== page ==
Introduction – July 16, 2020
The U.S., Canada and Britain all claim that Russia launched “cyber attacks” in an effort to steal research data into the development of a Covid-19 vaccine. Did Russia really launch this “despicable” attack, as the UK prime minister’s office maintains?
Or has the Covid-19 “pandemic” provided another opportunity for an exchange of fire in the ongoing war of words between Russia and the West?
On balance I suspect the latter. Renewed, tougher U.S. sanctions on Russia coupled with extended EU restrictions aren’t helping matters.
Far from improving with the fall of the Soviet Union, relations with the West have only gone from bad to worse. Ukraine, Crimea, the death of Litvinenko and the poisoning of the Skripals have all been way markers in that steady decline.
Given recent history with Moscow, the alleged Russian cyber raids on Western research into a Covid-19 vaccine sounds like the latest instalment in an ongoing smear campaign. Tensions between Moscow and the West are being kept on a backburner ready at some point to be brought back to the boil. That’s why every now and again accusations are made of Russian interference in U.S. and UK elections.
The allegations don’t even have to be substantiated with facts. The accusations alone are enough to keep tensions simmering.
This is all being done so that the threat of conflict with Russia can be used to manipulate the masses. It also gives the global elite a final option. So that if the public wake up in sufficient numbers to the elite’s crimes’, war with Russia can be used as a means to avoid being held to account. Ed.
Russian state-sponsored hackers target Covid-19 vaccine researchers
Dan Sabbagh and Andrew Roth – The Guardian July 17, 2020
Russian state-sponsored hackers are targeting UK, US and Canadian organisations involved in developing a coronavirus vaccine, according to British security officials.
The UK’s National Cyber Security Centre (NCSC) said drug companies and research groups were being targeted by a group known as APT29, which was “almost certainly” part of the Kremlin’s intelligence services.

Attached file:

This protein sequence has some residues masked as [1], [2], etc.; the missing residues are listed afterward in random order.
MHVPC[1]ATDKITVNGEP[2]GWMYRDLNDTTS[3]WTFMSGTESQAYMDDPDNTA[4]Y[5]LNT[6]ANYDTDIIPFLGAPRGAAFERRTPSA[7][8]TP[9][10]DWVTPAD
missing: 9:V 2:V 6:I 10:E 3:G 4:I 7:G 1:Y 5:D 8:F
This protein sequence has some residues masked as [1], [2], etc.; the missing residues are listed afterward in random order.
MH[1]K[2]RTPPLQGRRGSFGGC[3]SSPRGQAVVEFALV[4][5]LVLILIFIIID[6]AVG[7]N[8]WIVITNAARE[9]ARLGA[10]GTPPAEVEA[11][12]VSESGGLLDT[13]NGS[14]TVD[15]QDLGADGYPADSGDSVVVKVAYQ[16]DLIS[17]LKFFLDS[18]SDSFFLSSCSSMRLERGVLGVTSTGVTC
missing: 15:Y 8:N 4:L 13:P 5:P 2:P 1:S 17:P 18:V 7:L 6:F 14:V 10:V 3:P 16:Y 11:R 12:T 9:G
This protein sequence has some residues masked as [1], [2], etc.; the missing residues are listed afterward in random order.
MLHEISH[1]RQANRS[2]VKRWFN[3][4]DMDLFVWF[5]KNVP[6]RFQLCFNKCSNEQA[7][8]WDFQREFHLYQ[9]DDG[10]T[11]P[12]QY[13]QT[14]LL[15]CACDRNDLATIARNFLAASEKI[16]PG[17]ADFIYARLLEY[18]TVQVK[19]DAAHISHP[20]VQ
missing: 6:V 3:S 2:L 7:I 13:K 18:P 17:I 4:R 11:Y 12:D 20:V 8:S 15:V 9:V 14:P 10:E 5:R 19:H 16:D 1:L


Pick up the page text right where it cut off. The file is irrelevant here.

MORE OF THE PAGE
British officials would not say if any of the attacks had been successful in their goal of stealing medical secrets. They stressed, however, that none of the vaccine research had been compromised as a result.
Britain is at the forefront of research efforts to produce a vaccine, with scientists at Oxford University and Imperial College London, among those leading global efforts.
It is rare for the UK to explicitly state that it believes another country is behind a coordinated and ongoing campaign of cyber-attacks, but British officials said it shared its assessment with the US and Canada.
The UK’s foreign secretary, Dominic Raab, said it was “completely unacceptable” for Russian intelligence services to target research on the Covid-19 pandemic.
He said: “While others pursue their selfish interests with reckless behaviour, the UK and its allies are getting on with the hard work of finding a vaccine and protecting global health. The UK will continue to counter those conducting such cyber attacks, and work with our allies to hold perpetrators to account.”
Officials added that they could not be certain that the Russian president, Vladimir Putin, would have known about the operation to target vaccine research efforts but that it would not be contemplated unless it was something he was thought to approve of.